The training aimed to formulate and create awareness on Somalia-specific humanitarian and civil-military coordination guidelines, a statement received on Monday in Mogadishu said.
“Humanitarians and military don’t always understand each other and there may not always be the kind of patience on both sides to cooperate,” Peter de Clercq, the Deputy Special Representative of the UN Secretary-General (DSRSG) for Somalia said in the statement.
A group of civil-military coordination officers from AMISOM and participants representing various sectors, including police and military officers from troop and police contributing countries of Djibouti, Kenya, Burundi, Uganda, Nigeria and Ghana have taken part in the training.
“I hope that this workshop will increase the mutual understanding between military and humanitarian players and improve cooperation,” De Clercq, who is also the UN Humanitarian Resident Coordinator said.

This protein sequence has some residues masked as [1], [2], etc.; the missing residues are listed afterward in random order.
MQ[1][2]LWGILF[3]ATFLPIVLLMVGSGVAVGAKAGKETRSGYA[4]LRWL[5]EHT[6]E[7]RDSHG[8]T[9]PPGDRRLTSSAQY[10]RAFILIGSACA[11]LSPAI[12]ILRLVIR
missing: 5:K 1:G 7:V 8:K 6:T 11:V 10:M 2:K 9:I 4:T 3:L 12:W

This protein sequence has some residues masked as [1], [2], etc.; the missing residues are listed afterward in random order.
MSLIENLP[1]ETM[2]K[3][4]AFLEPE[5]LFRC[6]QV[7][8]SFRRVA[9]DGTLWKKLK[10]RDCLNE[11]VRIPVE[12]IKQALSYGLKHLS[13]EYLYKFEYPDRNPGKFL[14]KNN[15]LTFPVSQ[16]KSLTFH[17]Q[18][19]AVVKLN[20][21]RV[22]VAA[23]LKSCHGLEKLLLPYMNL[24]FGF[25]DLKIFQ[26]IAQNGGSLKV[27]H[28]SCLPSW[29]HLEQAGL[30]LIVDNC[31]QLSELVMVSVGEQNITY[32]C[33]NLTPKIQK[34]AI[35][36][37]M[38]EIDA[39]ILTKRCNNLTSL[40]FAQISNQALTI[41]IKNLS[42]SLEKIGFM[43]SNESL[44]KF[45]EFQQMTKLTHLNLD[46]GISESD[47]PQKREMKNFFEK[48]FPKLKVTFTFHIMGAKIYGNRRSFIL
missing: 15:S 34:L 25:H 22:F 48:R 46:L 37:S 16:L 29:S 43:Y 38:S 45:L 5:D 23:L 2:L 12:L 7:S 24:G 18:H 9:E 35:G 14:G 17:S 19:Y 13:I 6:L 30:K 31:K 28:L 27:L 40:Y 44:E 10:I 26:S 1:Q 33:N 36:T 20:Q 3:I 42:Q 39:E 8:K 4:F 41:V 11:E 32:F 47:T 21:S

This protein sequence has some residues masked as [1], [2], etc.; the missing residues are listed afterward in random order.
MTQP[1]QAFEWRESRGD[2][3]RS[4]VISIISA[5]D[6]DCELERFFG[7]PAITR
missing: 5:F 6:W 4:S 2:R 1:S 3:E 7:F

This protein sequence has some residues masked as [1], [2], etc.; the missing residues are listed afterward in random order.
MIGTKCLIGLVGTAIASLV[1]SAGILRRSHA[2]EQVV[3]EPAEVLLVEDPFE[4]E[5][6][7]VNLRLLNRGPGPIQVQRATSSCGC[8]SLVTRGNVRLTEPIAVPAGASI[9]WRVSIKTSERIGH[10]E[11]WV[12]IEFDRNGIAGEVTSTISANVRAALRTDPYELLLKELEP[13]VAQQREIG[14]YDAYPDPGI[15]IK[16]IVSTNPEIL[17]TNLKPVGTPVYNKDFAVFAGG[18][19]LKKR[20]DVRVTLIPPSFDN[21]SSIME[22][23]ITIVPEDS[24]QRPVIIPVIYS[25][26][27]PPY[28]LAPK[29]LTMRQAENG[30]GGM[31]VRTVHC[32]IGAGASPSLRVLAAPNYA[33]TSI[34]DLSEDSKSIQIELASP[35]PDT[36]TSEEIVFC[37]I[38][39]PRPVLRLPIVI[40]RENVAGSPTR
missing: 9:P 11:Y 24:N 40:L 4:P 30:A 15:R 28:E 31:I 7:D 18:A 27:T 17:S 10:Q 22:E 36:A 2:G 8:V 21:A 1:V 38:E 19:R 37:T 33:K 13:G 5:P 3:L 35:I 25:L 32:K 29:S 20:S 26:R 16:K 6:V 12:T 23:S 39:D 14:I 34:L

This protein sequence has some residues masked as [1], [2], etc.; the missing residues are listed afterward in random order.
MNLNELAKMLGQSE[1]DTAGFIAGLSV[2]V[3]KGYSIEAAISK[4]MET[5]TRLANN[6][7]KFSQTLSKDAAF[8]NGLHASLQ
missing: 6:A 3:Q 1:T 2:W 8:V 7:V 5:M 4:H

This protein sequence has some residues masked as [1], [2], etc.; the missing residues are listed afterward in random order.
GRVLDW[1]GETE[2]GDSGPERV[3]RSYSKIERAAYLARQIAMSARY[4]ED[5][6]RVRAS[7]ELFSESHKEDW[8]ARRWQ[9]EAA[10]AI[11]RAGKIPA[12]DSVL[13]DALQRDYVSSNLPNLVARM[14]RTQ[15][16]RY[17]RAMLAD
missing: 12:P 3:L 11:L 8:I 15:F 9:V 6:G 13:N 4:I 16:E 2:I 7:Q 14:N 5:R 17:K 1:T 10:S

The AU Special Representative for Somalia Ambassador Francisco Madeira noted humanitarian challenges in Somalia call for increased coordination and dialogue between AMISOM and humanitarian actors operating in the country.
The AU envoy said the workshop was important in aiding AMISOM and UN agencies to review the way they operate Somalia by highlighting good practices as well as those that require improvement.
Col Dahir Aden Abrar, AMISOM Deputy Chief of Staff, urged participants to apply what they had learned during the two-day workshop.
He noted the Horn of Africa nation needs a lot of humanitarian assistance because of the long period of instability and conflict, however the assistance should be delivered in a coordinated way to avoid competition, duplication and misuse of resources. Enditem